Trump's revolving door may not produce results, especially on immigration

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The list is growing longer.

Rex Tillerson, Jim Mattis, Jeff Sessions, John Kelly, Reince Priebus, Gary Cohn, Steve Bannon, Sean Spicer, H.R. McMaster, Bill Shine, Jim Comey, Tom Price, Ryan Zinke, Hope Hicks, Rob Porter, Don McGahn, Anthony Scaramucci, David Shulkin — oh, and Omarosa — all are gone from running major departments or senior White House posts.

And now Homeland Security's Kirstjen Nielsen and Secret Service chief Randolph Alles have been pushed out as well.

Everyone knows it's not easy working for President Trump, and that some high-profile appointees have left with their reputations scarred or at least diminished. When Trump isn't happy with an aide's performance, he can publicly lambaste that person — most famously in the case of Sessions — in an effort either to vent or nudge that person toward the exits.

The result, as the media are filled with stories about the latest "purge" — both the Washington Post and New York Times used that word — is a stunning rate of turnover.

Trump told reporters yesterday that he never said he was "cleaning house" at DHS and castigated asylum rules, chain migration and "open borders" Democrats.


Just as reporters were being ushered out of the Oval, Trump said: "Just so you understand, President Obama separated the children ... I'm the one that stopped it." (Whatever the policy's roots in the Obama years, it was Trump’s zero-tolerance approach that turned the separations into a crisis breaking up thousands of migrant families — and shows how stung he was by the coverage. Trump also said, contrary to media reports, he's not looking to resume family separations.)

Here's the thing about the personnel shakeup: they're all staff. And they serve, in that worn-out phrase, "at the pleasure of the president."

If Trump was pushing to liberalize immigration policy, as many in the media prefer, and was firing top officials who weren't getting that done, the coverage would be very different.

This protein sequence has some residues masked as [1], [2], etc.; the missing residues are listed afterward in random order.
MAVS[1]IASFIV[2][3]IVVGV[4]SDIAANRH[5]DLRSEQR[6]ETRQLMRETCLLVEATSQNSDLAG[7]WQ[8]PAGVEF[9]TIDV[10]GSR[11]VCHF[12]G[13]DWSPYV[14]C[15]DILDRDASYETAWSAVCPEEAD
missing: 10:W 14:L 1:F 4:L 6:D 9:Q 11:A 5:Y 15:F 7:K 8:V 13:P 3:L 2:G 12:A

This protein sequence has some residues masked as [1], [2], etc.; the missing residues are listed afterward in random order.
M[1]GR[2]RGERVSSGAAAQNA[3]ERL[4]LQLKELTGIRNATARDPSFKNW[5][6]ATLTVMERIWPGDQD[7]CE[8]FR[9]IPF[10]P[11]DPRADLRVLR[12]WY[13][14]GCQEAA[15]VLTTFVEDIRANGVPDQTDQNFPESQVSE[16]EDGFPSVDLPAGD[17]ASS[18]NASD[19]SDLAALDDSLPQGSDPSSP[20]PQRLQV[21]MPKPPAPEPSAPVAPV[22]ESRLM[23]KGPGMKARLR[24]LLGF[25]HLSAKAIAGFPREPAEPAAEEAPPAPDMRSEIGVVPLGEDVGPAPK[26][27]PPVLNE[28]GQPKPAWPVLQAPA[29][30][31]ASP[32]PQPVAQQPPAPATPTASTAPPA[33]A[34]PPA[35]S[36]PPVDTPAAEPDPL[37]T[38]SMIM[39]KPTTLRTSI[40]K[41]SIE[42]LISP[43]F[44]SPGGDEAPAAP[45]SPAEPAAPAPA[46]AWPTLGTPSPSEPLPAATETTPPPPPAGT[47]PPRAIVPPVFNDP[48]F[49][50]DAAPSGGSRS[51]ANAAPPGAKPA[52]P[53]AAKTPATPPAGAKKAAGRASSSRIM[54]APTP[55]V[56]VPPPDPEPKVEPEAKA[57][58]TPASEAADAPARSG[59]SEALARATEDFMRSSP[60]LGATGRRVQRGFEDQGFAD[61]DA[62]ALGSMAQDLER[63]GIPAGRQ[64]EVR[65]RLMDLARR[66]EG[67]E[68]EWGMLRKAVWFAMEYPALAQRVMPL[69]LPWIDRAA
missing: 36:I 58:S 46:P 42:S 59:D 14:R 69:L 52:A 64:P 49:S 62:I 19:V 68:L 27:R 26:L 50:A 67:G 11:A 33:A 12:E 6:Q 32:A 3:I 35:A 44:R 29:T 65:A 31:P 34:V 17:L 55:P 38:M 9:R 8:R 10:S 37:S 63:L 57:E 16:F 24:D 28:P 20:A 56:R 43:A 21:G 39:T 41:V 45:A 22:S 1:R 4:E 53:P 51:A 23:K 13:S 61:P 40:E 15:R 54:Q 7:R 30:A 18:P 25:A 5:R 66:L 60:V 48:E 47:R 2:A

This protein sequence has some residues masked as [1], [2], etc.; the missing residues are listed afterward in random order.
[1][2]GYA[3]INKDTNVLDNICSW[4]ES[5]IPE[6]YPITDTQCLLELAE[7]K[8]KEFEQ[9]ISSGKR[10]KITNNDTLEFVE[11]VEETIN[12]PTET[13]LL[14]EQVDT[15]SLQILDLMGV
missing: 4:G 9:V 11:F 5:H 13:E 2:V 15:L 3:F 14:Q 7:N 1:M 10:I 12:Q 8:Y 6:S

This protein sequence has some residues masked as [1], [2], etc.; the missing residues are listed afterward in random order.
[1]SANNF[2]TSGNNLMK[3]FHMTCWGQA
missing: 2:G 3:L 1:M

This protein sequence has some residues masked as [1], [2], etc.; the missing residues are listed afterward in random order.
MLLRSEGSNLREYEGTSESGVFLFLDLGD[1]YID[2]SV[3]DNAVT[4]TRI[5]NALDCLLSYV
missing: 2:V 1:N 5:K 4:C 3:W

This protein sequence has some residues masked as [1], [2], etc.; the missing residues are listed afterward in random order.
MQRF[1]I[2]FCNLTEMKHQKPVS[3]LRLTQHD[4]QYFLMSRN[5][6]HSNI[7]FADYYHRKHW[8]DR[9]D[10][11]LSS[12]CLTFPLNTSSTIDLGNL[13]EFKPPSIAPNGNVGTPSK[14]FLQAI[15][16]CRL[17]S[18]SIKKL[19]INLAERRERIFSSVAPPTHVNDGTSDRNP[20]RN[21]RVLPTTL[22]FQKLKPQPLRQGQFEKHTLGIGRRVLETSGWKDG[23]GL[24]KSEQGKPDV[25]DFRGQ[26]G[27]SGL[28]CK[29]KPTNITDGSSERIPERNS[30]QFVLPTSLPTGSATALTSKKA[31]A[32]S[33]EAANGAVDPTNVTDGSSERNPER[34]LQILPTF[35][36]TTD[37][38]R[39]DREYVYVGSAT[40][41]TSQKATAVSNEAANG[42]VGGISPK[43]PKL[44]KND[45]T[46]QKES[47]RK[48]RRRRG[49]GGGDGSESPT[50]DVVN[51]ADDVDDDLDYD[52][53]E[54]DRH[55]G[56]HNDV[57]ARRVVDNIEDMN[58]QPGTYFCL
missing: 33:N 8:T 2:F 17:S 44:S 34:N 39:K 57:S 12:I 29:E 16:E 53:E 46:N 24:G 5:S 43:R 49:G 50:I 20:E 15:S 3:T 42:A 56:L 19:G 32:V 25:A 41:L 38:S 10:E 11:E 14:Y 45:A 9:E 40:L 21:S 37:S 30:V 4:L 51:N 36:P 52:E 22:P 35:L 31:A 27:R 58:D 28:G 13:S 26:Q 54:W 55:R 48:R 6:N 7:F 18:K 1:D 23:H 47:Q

But the more the president is depicted as pushing for harsh and heartless solutions to the border crisis, the more he is seen as unloading those who can't make it happen — even when they run up against legal or practical constraints.


The Washington Post reported on "a series of head-spinning departures ... senior DHS officials remained in a fog about the fate of their agency's leaders, expecting more firings as part of a widening purge," and quoted one as saying: "They are decapitating the entire department."

The New York Times, citing the growing influence of White House hard-liner Stephen Miller, said "some of the president's allies complained that he was going too far, taking out subordinates who actually share his goals on immigration at the prodding of White House aides hunting for scapegoats for the failure to control the border as he has promised to do."

But while some of those exiled from the administration get the bum's rush, others do not.

As Politico points out, invoking the former head of the SBA, "Kirstjen Nielsen got a 21-word tweet. Linda McMahon got a 13-minute lovefest."

A few people have gotten a nice sendoff, including Hicks and Nikki Haley. Sessions would be at the other extreme.


Kelly, whose departure had been the subject of constant media speculation, got his discharge in December when Trump stopped in front of White House reporters and announced the news, preempting a planned formal announcement. Months earlier, Trump had said his chief of staff would be staying through 2020. His successor, Mick Mulvaney, has only an acting title.

That same month, Mattis was pushed into resigning after Trump said he was pulling all American troops from Syria. But when the Pentagon chief wrote a strongly worded resignation letter, the president said he had essentially fired him.

The president is entitled to have the team he wants, even if that turns the White House gate into a revolving door. But on a subject as intractable as illegal immigration, that doesn't necessarily change the outcome.